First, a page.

Bankers trying to solve their checking account woes are spending more time staring at their televisions.

Financial institutions of all sizes are increasingly tiering and bundling their services together in an effort to attract new customers and increase profits. That strategy emulates the business models of cable companies, which offer tiered channel plans ranging from basic to premium, as well as bundled phone, TV, and internet packages.

The bundling strategy "is based on usage," Lani Hayward, executive vice president of creative strategies at Umpqua Holdings Corp., told American Banker in an interview last week.

The Portland, Ore., bank's different checking accounts are "based on what you use, and if you buy those five things, I will give you this for the overall package," she says.

Efforts to tier and bundle banking services are not new. But such efforts are expected to ramp up next year as banks seek to raise revenue lost under new regulations. Restrictions on overdraft fees coupled with a new rule capping the money banks earn on debit card transactions have forced banks to think more strategically about how to maximize profitability.

"Banks are going to have to find revenue somewhere," says Ky Tran-Trong, of counsel with law firm Paul Hastings. "We're still relatively early on … and I think banks are continuing to experiment to see how their different strategies are responded to by consumers."

Hayward says that while banks have bundled and sold services to their customers for years, "you're probably going to see more of that" now.

Analysts see the trend picking up at banks of all sizes.

"Now we have a lot more banks, from the community banks and credit unions all the way up to the top ten banks, looking at tiering and bundling as required strategies," says Campbell Edlund, president of consulting firm EMI Strategic Marketing Inc.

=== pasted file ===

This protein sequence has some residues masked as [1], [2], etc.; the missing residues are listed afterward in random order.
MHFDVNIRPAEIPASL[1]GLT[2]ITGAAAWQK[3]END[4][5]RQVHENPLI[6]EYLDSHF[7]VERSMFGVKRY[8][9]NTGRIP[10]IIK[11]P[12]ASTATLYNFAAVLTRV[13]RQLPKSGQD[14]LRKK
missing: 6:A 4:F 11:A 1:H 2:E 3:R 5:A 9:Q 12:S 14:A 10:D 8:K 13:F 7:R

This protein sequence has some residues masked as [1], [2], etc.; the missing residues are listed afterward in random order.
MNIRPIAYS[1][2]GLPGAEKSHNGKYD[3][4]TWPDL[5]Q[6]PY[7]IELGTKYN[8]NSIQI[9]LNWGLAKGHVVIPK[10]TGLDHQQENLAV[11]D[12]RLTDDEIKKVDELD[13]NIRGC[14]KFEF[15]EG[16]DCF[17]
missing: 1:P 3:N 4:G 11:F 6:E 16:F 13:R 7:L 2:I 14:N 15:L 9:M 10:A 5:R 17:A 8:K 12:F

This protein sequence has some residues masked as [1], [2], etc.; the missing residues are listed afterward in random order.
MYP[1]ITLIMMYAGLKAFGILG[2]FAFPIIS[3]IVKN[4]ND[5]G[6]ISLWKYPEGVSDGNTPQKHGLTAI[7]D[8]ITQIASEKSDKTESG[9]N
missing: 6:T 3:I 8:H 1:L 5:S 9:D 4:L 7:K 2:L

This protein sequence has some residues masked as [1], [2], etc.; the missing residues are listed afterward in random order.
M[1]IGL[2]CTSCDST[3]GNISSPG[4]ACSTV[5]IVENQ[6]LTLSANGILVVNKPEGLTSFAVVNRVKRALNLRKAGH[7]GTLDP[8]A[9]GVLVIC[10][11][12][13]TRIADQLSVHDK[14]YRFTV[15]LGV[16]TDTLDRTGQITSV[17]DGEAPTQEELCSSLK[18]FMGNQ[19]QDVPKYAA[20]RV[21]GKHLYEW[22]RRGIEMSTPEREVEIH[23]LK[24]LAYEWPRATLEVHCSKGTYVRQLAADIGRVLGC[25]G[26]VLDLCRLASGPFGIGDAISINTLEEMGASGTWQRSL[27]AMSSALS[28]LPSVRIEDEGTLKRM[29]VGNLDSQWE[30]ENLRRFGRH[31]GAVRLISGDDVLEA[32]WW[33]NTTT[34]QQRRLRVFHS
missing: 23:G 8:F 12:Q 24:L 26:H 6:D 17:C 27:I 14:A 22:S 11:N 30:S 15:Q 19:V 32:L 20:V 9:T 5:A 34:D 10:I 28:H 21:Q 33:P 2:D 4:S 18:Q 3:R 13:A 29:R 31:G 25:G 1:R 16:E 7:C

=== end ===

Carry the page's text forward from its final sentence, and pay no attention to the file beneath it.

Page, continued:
Umpqua has offered tiered checking for many years, but it switched strategies earlier this year and rolled out a new line of checking accounts based on what services the bank sees customers using. The old system had been based on customers' ages and life circumstances, and after a series of acquisitions the bank found itself offering as many as 18 different types of checking accounts.

"There was a lot of inefficiency," Hayward says.

Umpqua now offers five checking accounts, with a sixth on the way designed for seniors. Monthly prices range from free to $20, with each account also offering ways for customers to avoid paying the fees by maintaining a certain balance or having other accounts at the bank.

Hayward says new and current customers are responding positively to the changes.

"For us it was really about getting people in the right accounts," she says, adding that there's also "profitability potentially there … and we expect we'll see some of that," by clarifying and reducing the number of accounts and having customers sign up for accounts that fit their needs.

To establish its new tiered system, Umpqua looked at how competitors were pricing similar products and considered what services customers valued. The bank "cross-referenced [what accounts customers used] today and mapped that to the new products. Who are these people and where do they break down?" Hayward says. "By looking at that, weighing who actually landed in [each account], and what the competitive landscape looks like, we came to this fee structure."